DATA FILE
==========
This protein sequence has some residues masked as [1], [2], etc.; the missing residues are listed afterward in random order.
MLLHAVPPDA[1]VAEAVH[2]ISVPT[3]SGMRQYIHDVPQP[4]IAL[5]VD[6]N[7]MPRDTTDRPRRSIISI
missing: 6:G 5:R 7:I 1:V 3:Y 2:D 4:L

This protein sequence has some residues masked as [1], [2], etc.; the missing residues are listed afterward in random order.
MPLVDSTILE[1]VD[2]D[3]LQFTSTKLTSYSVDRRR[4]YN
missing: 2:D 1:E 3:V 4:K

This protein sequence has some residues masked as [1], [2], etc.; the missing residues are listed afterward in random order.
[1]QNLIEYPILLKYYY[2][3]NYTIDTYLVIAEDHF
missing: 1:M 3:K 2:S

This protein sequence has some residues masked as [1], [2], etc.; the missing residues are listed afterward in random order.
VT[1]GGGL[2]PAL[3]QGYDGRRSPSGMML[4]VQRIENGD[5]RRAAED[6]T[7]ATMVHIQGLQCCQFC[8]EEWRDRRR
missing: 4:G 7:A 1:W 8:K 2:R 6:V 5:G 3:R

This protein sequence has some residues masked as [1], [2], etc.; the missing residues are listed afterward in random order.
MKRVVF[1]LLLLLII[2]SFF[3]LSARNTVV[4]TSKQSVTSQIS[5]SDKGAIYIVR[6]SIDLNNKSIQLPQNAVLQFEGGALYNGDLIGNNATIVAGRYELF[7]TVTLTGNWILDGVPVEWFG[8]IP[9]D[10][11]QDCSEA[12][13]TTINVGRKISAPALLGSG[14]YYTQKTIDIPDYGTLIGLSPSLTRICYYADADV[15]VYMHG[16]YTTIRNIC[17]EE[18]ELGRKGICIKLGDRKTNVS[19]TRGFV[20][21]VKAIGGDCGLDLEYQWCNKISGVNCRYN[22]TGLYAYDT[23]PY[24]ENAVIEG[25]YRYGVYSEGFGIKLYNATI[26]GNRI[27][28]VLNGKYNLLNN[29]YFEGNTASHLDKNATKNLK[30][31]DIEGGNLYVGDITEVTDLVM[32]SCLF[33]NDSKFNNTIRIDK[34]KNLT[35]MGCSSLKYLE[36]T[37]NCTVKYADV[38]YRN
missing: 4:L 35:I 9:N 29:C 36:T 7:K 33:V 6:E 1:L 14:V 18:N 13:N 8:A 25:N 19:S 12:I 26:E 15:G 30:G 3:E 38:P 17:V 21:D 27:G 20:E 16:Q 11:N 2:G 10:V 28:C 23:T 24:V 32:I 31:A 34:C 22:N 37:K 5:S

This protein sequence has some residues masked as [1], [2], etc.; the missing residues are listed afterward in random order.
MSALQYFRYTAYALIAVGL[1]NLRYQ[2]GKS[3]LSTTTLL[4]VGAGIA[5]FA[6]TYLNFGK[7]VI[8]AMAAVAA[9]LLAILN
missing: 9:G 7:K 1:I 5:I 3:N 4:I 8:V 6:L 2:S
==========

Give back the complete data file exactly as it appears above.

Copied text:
This protein sequence has some residues masked as [1], [2], etc.; the missing residues are listed afterward in random order.
MLLHAVPPDA[1]VAEAVH[2]ISVPT[3]SGMRQYIHDVPQP[4]IAL[5]VD[6]N[7]MPRDTTDRPRRSIISI
missing: 6:G 5:R 7:I 1:V 3:Y 2:D 4:L

This protein sequence has some residues masked as [1], [2], etc.; the missing residues are listed afterward in random order.
MPLVDSTILE[1]VD[2]D[3]LQFTSTKLTSYSVDRRR[4]YN
missing: 2:D 1:E 3:V 4:K

This protein sequence has some residues masked as [1], [2], etc.; the missing residues are listed afterward in random order.
[1]QNLIEYPILLKYYY[2][3]NYTIDTYLVIAEDHF
missing: 1:M 3:K 2:S

This protein sequence has some residues masked as [1], [2], etc.; the missing residues are listed afterward in random order.
VT[1]GGGL[2]PAL[3]QGYDGRRSPSGMML[4]VQRIENGD[5]RRAAED[6]T[7]ATMVHIQGLQCCQFC[8]EEWRDRRR
missing: 4:G 7:A 1:W 8:K 2:R 6:V 5:G 3:R

This protein sequence has some residues masked as [1], [2], etc.; the missing residues are listed afterward in random order.
MKRVVF[1]LLLLLII[2]SFF[3]LSARNTVV[4]TSKQSVTSQIS[5]SDKGAIYIVR[6]SIDLNNKSIQLPQNAVLQFEGGALYNGDLIGNNATIVAGRYELF[7]TVTLTGNWILDGVPVEWFG[8]IP[9]D[10][11]QDCSEA[12][13]TTINVGRKISAPALLGSG[14]YYTQKTIDIPDYGTLIGLSPSLTRICYYADADV[15]VYMHG[16]YTTIRNIC[17]EE[18]ELGRKGICIKLGDRKTNVS[19]TRGFV[20][21]VKAIGGDCGLDLEYQWCNKISGVNCRYN[22]TGLYAYDT[23]PY[24]ENAVIEG[25]YRYGVYSEGFGIKLYNATI[26]GNRI[27][28]VLNGKYNLLNN[29]YFEGNTASHLDKNATKNLK[30][31]DIEGGNLYVGDITEVTDLVM[32]SCLF[33]NDSKFNNTIRIDK[34]KNLT[35]MGCSSLKYLE[36]T[37]NCTVKYADV[38]YRN
missing: 4:L 35:I 9:N 29:C 36:T 7:K 33:V 6:E 1:L 14:V 18:N 13:N 8:A 25:N 19:S 12:I 26:E 15:G 30:G 3:E 38:P 17:V 21:D 27:G 20:E 16:Q 11:N 2:G 10:V 28:C 23:T 24:V 32:I 31:A 34:C 22:N 37:K 5:S

This protein sequence has some residues masked as [1], [2], etc.; the missing residues are listed afterward in random order.
MSALQYFRYTAYALIAVGL[1]NLRYQ[2]GKS[3]LSTTTLL[4]VGAGIA[5]FA[6]TYLNFGK[7]VI[8]AMAAVAA[9]LLAILN
missing: 9:G 7:K 1:I 5:I 3:N 4:I 8:V 6:L 2:S